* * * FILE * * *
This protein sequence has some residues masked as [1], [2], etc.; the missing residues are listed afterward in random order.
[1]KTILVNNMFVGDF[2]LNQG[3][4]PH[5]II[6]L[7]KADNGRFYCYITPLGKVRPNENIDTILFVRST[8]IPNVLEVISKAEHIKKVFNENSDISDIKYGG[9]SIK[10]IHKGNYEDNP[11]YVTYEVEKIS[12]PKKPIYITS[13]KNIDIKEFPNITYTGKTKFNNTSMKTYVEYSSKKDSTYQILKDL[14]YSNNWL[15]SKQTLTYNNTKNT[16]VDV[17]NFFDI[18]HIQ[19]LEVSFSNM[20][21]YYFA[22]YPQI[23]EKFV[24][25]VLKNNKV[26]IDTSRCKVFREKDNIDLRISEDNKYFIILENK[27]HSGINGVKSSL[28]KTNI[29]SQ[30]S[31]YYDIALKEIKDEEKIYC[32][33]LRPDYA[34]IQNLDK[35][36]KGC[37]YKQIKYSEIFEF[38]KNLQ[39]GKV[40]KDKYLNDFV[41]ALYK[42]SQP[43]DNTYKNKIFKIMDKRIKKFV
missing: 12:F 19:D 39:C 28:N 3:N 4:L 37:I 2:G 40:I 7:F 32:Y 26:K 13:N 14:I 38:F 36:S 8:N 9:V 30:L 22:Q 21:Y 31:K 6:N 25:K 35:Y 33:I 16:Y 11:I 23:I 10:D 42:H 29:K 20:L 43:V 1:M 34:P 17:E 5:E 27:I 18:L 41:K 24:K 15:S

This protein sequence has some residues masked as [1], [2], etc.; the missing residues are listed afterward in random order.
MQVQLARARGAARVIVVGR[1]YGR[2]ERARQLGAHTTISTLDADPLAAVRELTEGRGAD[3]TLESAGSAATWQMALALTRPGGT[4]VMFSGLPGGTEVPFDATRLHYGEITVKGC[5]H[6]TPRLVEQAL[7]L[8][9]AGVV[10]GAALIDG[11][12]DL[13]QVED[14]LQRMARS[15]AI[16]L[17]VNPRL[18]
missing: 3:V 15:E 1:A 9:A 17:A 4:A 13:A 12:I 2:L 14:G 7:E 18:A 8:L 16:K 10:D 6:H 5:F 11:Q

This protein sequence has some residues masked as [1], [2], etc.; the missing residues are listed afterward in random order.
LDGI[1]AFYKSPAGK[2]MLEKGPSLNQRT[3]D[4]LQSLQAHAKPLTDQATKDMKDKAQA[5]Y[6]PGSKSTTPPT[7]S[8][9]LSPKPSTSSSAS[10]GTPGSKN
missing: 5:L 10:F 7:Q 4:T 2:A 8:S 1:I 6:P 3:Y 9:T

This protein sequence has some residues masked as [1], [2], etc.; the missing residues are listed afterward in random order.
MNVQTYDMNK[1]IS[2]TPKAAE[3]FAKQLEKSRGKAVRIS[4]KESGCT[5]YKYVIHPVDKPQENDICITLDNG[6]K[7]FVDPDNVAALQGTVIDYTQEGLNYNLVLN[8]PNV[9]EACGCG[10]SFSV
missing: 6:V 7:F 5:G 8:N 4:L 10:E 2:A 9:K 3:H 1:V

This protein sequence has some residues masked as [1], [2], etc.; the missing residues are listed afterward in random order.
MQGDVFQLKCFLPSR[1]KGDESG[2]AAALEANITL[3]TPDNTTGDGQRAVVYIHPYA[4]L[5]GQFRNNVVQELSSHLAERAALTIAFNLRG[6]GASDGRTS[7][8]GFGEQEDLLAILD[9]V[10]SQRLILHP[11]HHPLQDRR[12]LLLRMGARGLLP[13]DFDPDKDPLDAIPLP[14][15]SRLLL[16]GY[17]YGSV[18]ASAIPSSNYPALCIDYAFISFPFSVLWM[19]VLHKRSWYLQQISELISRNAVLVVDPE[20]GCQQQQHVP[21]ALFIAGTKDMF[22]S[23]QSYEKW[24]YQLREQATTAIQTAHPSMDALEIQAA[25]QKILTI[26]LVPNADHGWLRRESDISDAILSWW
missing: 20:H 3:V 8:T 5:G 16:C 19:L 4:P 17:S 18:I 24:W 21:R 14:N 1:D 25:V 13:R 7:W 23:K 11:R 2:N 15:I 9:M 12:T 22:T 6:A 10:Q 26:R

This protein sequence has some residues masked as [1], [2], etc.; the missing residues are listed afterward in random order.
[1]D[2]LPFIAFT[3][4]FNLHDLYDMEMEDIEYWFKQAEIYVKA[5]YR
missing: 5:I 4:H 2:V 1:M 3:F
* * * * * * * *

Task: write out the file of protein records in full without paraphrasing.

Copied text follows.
This protein sequence has some residues masked as [1], [2], etc.; the missing residues are listed afterward in random order.
[1]KTILVNNMFVGDF[2]LNQG[3][4]PH[5]II[6]L[7]KADNGRFYCYITPLGKVRPNENIDTILFVRST[8]IPNVLEVISKAEHIKKVFNENSDISDIKYGG[9]SIK[10]IHKGNYEDNP[11]YVTYEVEKIS[12]PKKPIYITS[13]KNIDIKEFPNITYTGKTKFNNTSMKTYVEYSSKKDSTYQILKDL[14]YSNNWL[15]SKQTLTYNNTKNT[16]VDV[17]NFFDI[18]HIQ[19]LEVSFSNM[20][21]YYFA[22]YPQI[23]EKFV[24][25]VLKNNKV[26]IDTSRCKVFREKDNIDLRISEDNKYFIILENK[27]HSGINGVKSSL[28]KTNI[29]SQ[30]S[31]YYDIALKEIKDEEKIYC[32][33]LRPDYA[34]IQNLDK[35][36]KGC[37]YKQIKYSEIFEF[38]KNLQ[39]GKV[40]KDKYLNDFV[41]ALYK[42]SQP[43]DNTYKNKIFKIMDKRIKKFV
missing: 12:F 19:D 39:C 28:N 3:N 4:L 37:I 2:G 40:I 7:F 32:Y 26:K 13:N 14:I 38:F 36:S 8:N 9:V 30:L 22:Q 21:Y 31:K 6:N 25:K 35:Y 33:I 16:Y 11:I 23:I 10:D 42:H 29:K 20:L 43:V 1:M 34:P 17:E 5:E 27:I 18:L 41:K 24:K 15:S

This protein sequence has some residues masked as [1], [2], etc.; the missing residues are listed afterward in random order.
MQVQLARARGAARVIVVGR[1]YGR[2]ERARQLGAHTTISTLDADPLAAVRELTEGRGAD[3]TLESAGSAATWQMALALTRPGGT[4]VMFSGLPGGTEVPFDATRLHYGEITVKGC[5]H[6]TPRLVEQAL[7]L[8][9]AGVV[10]GAALIDG[11][12]DL[13]QVED[14]LQRMARS[15]AI[16]L[17]VNPRL[18]
missing: 3:V 15:E 1:A 9:A 17:A 4:A 13:A 12:I 2:L 14:G 7:E 18:A 8:L 16:K 10:D 6:H 5:F 11:Q

This protein sequence has some residues masked as [1], [2], etc.; the missing residues are listed afterward in random order.
LDGI[1]AFYKSPAGK[2]MLEKGPSLNQRT[3]D[4]LQSLQAHAKPLTDQATKDMKDKAQA[5]Y[6]PGSKSTTPPT[7]S[8][9]LSPKPSTSSSAS[10]GTPGSKN
missing: 5:L 10:F 7:Q 4:T 2:A 8:S 1:I 6:P 3:Y 9:T

This protein sequence has some residues masked as [1], [2], etc.; the missing residues are listed afterward in random order.
MNVQTYDMNK[1]IS[2]TPKAAE[3]FAKQLEKSRGKAVRIS[4]KESGCT[5]YKYVIHPVDKPQENDICITLDNG[6]K[7]FVDPDNVAALQGTVIDYTQEGLNYNLVLN[8]PNV[9]EACGCG[10]SFSV
missing: 6:V 7:F 5:G 8:N 4:L 10:E 2:A 9:K 3:H 1:V

This protein sequence has some residues masked as [1], [2], etc.; the missing residues are listed afterward in random order.
MQGDVFQLKCFLPSR[1]KGDESG[2]AAALEANITL[3]TPDNTTGDGQRAVVYIHPYA[4]L[5]GQFRNNVVQELSSHLAERAALTIAFNLRG[6]GASDGRTS[7][8]GFGEQEDLLAILD[9]V[10]SQRLILHP[11]HHPLQDRR[12]LLLRMGARGLLP[13]DFDPDKDPLDAIPLP[14][15]SRLLL[16]GY[17]YGSV[18]ASAIPSSNYPALCIDYAFISFPFSVLWM[19]VLHKRSWYLQQISELISRNAVLVVDPE[20]GCQQQQHVP[21]ALFIAGTKDMF[22]S[23]QSYEKW[24]YQLREQATTAIQTAHPSMDALEIQAA[25]QKILTI[26]LVPNADHGWLRRESDISDAILSWW
missing: 20:H 3:V 8:T 5:G 16:C 19:L 4:P 17:S 18:I 24:W 21:R 14:N 1:D 25:V 13:R 7:W 23:K 11:R 2:N 15:I 9:M 12:T 22:T 6:A 10:Q 26:R

This protein sequence has some residues masked as [1], [2], etc.; the missing residues are listed afterward in random order.
[1]D[2]LPFIAFT[3][4]FNLHDLYDMEMEDIEYWFKQAEIYVKA[5]YR
missing: 5:I 4:H 2:V 1:M 3:F